Slice of lemon, no ice
That’s how I’d order my martini. But I’m not in a bar, I’m just out of the kitchen where I made lemon vanilla marmalade. I had three unpleasant days in a row – so really could have done with that martini – and not even the fantastic weather could get me back into a better mood or get me to make this marmalade as I’ve been meaning to for a week now. But this rainy coldish weekend I finally got to it.
I adapted this recipe from If You Can’t Stand The Heat. It sounded like – and really is – the easiest marmalade ever: only 3 ingredients, and nothing much to do other than let them sit on the stove for 2 x 45 minutes. It takes a bit longer to cook than your usual jam, albeit with less work involved. But make sure you get really good quality lemons for this one!
I started out with the first regular sized lemon and found it was too soft to slide over the mandolin, so the result was a bit of a mess. Then I tried to thinly slice them with a sharp knife, but since having cut bits of my fingers off – twice – within the last year, I am quite wary of knives, so there was nothing thin about these slices. Next I tried the two larger organic lemons I had. The mandolin worked beautifully here, nice fine slices, but the outer skin was so thick and the actual fruit was crumbly inside, so that didn’t look like a success either. I gave the regular lemons another chance, and finally found some that went over the mandolin more easily. In the end, I mixed all three varieties together.
Lemon Vanilla Marmalade
1.25 kg caster sugar
1 vanilla pod
[100 ml Limoncello]
Cut ends off the lemons and slice them thinly, removing the pips. Then quarter the slices and put in a pan with 1.25 l of water. Bring to boil, then let simmer – stirring regularly – at low heat for 45 minutes. The lemons should be soft by then. [I usually set the kitchen timer to 15 minutes, stir, set timer…].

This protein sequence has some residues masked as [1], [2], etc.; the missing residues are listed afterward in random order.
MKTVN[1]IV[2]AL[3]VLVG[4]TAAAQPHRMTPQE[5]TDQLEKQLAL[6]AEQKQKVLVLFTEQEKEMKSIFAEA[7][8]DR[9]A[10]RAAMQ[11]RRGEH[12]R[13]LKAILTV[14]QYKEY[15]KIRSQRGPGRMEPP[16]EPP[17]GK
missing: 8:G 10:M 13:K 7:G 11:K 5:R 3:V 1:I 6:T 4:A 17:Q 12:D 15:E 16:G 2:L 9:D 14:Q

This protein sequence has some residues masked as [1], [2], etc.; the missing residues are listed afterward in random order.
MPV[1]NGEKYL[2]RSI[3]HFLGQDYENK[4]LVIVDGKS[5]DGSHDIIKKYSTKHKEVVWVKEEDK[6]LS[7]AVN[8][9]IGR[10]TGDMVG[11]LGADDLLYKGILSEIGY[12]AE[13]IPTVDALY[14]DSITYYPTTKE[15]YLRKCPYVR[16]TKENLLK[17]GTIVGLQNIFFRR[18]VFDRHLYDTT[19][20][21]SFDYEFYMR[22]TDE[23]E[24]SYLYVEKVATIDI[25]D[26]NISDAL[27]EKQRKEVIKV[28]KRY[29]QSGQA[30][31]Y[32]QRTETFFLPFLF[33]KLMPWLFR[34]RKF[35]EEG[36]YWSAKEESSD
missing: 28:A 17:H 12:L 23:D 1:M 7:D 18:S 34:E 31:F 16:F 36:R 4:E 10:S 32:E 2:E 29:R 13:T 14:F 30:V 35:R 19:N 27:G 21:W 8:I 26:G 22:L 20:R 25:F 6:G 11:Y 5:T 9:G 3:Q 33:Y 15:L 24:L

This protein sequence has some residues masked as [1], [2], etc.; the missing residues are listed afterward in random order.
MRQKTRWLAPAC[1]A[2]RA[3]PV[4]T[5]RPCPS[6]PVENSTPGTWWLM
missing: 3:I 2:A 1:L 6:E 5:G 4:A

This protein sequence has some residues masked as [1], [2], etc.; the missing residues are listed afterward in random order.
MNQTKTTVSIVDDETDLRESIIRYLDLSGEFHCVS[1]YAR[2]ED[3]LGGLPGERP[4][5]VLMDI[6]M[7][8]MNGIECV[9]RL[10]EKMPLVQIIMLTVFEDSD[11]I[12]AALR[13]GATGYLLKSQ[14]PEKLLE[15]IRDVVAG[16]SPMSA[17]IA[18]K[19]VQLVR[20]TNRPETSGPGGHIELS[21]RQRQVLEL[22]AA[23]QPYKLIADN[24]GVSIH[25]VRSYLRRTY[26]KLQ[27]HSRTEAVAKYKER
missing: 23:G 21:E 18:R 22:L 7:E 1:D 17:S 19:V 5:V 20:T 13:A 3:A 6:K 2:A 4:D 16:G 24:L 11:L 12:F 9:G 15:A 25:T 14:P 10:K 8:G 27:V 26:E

Add sugar and vanilla pod and simmer for another 45 minutes. The original recipe just says to add the vanilla pod, but I cut it lengthways, scraped out the seeds, and added both to the fruit. Just take the pods out before filling the marmalade into jars. I’ve only made jam once before with caster sugar instead of gelling sugar, and I didn’t cook it long enough so it was a bit runny. This time I actually tested the consistency with the usual method of spooning some onto a plate.
When the 45 minutes were over, I added 100 ml Limoncello to spice it up a bit and let it cook for another 5 minutes. If you choose to add alcohol at this stage, be careful as it splashes and threatens to make the whole mixture boil over.
End result: it looks great, I especially like it when you can see the vanilla seeds. As for taste, you can’t really tell there’s Limoncello in it, I guess that’s because the lemons are too dominant for it to come out, but otherwise – exactly like the very best shop bought British lemon marmalade. Tangy, not too bitter. You have to like eating lemon peel, but personally, I don’t mind picking some of it out if too much of it gets onto my toast.